Flexible workers face more physical risks than permanent employees
Health risks are not evenly distributed across the different employment contracts in the Netherlands, according to a report by the social-economic council SER, the government's main advisory body. Flexible workers face more physical dangers than permanent employees, and permanent employees struggle more emotionally, Trouw reports.
The temporary employment sector is the least healthy sector. Temporary workers experience the most burnout symptoms and face the most "internal undesirable behavior" - they are most often bullied or intimidated by their colleagues. Temporary workers are also most often the victims of industrial or workplace accidents, and are most frequently exposed to hazardous substances.
On-call and substitute workers face the most "external undesirable behavior", such as aggression and violence. And like temporary workers, they are relatively often the victim workplace accidents. Their work also tends to be physically demanding.
Permanent employees face more emotional blows. They work the most overtime, and most often have to fulfill "high qualitative task requirements" - doing a lot of work in a short time. 41 percent of temporary workers said they have to do that often or always, compared to around 38 percent of the entire workforce. Permanent employees also most often call for measures against workload and stress.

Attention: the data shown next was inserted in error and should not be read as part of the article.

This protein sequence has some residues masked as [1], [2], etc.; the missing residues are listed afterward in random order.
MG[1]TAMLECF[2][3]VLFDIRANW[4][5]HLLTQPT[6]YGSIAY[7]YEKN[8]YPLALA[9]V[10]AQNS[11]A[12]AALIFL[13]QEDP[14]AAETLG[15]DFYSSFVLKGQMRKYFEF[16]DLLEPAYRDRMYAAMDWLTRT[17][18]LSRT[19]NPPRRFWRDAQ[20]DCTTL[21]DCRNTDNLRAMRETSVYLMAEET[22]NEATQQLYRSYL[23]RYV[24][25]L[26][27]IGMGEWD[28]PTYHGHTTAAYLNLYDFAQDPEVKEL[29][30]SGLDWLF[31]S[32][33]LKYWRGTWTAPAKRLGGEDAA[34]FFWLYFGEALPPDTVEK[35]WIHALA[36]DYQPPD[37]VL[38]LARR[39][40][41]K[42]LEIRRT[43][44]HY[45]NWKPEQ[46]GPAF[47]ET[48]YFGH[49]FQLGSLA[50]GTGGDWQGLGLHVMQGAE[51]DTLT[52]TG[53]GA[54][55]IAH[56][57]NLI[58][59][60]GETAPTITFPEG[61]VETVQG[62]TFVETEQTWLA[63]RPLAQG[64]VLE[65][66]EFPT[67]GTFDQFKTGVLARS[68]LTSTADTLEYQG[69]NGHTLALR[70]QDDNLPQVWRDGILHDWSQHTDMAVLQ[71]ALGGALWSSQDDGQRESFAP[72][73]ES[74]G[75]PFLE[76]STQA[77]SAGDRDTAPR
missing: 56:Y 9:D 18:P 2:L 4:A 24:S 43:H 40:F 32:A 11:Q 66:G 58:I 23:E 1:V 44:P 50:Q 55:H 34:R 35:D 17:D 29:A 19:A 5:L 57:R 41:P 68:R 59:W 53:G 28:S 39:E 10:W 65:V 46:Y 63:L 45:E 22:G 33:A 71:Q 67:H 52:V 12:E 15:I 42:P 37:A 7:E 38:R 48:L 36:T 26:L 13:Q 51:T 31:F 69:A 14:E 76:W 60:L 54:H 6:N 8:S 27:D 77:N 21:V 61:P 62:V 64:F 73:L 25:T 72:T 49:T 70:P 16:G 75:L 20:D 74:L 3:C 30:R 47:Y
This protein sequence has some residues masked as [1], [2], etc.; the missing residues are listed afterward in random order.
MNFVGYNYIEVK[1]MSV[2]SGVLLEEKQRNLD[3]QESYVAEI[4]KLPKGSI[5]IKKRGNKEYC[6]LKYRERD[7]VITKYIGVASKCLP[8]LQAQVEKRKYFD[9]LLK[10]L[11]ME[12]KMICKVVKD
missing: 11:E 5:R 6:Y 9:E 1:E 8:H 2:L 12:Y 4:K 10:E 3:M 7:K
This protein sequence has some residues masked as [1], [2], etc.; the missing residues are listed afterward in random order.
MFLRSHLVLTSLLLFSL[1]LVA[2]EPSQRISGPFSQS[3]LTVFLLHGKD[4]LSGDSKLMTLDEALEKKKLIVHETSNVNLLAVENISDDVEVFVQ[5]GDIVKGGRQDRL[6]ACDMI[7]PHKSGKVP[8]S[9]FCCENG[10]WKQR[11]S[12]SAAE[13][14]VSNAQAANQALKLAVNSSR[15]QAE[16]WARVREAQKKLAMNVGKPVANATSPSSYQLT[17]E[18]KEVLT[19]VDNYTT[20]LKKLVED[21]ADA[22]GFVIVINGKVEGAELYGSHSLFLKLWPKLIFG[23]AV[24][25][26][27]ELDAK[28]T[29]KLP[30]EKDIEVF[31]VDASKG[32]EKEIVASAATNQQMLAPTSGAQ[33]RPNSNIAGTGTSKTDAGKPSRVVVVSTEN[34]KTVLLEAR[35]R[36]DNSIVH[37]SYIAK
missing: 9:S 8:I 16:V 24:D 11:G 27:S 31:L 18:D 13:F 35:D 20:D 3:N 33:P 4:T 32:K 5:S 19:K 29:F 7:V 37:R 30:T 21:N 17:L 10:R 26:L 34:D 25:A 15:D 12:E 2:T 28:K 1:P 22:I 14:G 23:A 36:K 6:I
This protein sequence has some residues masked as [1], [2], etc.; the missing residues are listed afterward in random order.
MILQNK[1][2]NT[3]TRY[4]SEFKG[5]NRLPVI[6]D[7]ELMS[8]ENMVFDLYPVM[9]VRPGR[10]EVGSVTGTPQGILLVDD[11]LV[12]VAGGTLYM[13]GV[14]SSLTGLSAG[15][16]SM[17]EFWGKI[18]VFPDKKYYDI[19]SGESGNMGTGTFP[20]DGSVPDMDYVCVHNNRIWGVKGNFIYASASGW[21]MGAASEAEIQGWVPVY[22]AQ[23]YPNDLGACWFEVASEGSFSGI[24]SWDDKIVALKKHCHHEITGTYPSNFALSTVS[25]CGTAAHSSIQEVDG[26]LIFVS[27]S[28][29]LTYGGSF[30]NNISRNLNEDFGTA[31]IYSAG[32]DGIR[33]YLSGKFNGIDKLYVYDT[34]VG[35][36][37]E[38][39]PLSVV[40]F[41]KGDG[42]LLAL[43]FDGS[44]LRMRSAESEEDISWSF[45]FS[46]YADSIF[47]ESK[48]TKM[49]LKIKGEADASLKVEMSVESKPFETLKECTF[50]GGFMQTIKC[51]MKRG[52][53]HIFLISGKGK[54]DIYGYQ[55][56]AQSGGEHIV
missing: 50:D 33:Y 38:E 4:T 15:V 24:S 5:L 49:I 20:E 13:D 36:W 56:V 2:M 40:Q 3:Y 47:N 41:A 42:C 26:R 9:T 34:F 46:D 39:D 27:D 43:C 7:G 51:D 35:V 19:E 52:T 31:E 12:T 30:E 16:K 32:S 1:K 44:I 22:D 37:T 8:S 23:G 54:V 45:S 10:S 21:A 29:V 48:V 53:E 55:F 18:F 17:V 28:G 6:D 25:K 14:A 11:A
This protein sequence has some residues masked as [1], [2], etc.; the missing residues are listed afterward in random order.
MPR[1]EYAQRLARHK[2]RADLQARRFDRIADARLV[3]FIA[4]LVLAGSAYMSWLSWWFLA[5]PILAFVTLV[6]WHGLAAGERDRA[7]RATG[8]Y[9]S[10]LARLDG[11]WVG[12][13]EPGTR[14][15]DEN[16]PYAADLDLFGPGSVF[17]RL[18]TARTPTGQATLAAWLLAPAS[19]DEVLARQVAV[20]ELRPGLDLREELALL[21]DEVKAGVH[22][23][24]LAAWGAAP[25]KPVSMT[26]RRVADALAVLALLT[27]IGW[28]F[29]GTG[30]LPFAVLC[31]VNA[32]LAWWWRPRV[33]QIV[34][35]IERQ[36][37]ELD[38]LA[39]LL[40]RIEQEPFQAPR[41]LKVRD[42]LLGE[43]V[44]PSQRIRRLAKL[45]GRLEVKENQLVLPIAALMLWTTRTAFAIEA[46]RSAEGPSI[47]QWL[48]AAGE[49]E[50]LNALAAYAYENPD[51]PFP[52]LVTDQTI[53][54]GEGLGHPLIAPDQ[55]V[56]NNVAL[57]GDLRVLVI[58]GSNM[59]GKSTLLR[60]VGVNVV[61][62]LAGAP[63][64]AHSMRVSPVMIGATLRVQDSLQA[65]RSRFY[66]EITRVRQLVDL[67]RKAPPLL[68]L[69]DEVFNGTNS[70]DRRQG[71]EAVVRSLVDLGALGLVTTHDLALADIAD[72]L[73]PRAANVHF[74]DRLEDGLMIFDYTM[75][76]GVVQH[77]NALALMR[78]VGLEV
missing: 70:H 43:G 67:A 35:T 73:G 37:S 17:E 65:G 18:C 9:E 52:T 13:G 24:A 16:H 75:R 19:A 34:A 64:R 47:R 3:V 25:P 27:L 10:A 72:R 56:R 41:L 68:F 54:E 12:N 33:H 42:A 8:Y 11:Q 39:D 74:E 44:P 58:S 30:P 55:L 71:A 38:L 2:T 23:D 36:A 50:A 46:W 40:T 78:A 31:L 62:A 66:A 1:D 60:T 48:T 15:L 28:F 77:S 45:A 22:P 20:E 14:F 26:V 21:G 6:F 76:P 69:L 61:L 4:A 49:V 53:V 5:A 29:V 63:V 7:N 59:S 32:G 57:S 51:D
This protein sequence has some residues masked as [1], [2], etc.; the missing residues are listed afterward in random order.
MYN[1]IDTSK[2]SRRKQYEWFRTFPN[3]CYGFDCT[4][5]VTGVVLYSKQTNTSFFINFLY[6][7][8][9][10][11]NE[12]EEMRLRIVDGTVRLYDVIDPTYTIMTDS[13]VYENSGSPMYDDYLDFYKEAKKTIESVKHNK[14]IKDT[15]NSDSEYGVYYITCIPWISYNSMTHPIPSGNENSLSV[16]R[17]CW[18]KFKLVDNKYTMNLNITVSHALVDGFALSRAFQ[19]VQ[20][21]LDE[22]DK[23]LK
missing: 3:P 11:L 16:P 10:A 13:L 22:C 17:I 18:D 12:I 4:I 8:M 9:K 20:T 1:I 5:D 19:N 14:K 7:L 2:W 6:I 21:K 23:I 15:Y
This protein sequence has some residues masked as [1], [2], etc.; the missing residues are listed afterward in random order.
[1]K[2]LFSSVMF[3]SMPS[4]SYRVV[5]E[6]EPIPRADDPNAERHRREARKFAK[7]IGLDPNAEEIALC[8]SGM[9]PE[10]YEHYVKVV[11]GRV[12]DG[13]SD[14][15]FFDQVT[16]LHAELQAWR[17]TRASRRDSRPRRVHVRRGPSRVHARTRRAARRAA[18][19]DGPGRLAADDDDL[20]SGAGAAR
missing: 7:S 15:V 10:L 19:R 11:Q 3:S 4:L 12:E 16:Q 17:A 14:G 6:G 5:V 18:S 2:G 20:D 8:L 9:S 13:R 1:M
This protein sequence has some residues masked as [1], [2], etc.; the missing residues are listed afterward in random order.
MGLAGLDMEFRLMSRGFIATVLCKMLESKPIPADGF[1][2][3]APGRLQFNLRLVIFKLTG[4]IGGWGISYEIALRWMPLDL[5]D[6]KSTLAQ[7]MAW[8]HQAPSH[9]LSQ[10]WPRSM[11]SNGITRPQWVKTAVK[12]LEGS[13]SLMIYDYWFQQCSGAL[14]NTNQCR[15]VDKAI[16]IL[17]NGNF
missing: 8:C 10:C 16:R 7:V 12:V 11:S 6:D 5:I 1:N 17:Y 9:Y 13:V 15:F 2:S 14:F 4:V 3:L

Self-employed persons seem to be the best off. They often describe themselves as healthy, report the fewest burnout symptoms, and were least often the victim of a workplace accident over the past year.
Almost all workers in the Netherlands fall under the Working Conditions Act, which means that they are supposed to enjoy equal protection against work pressure and dangerous situations. But the SER study showed that this is not the case. The characteristic risks differ per contract form.
The Inspectorate for Social Affairs ad Employment makes no legal distinction between the different employment relationships - employers must ensure a safe working environment. The SER found that not all employees realize that. For example, only 35 percent of temporary workers said that they have access to their employer's company doctor, while that should always be the case.
Trade union CNV called the SER conclusions "shocking". Flexible work in general is "a many-headed monster that makes many victims", according to the union. "Time to put a stop to this harmful trend", chairman Arend van Wijngaarden said to Trouw.